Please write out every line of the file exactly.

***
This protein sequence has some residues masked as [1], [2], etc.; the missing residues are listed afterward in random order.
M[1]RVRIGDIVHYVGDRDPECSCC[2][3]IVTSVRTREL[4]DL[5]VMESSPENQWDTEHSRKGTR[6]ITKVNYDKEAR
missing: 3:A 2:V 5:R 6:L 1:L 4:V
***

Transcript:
This protein sequence has some residues masked as [1], [2], etc.; the missing residues are listed afterward in random order.
M[1]RVRIGDIVHYVGDRDPECSCC[2][3]IVTSVRTREL[4]DL[5]VMESSPENQWDTEHSRKGTR[6]ITKVNYDKEAR
missing: 3:A 2:V 5:R 6:L 1:L 4:V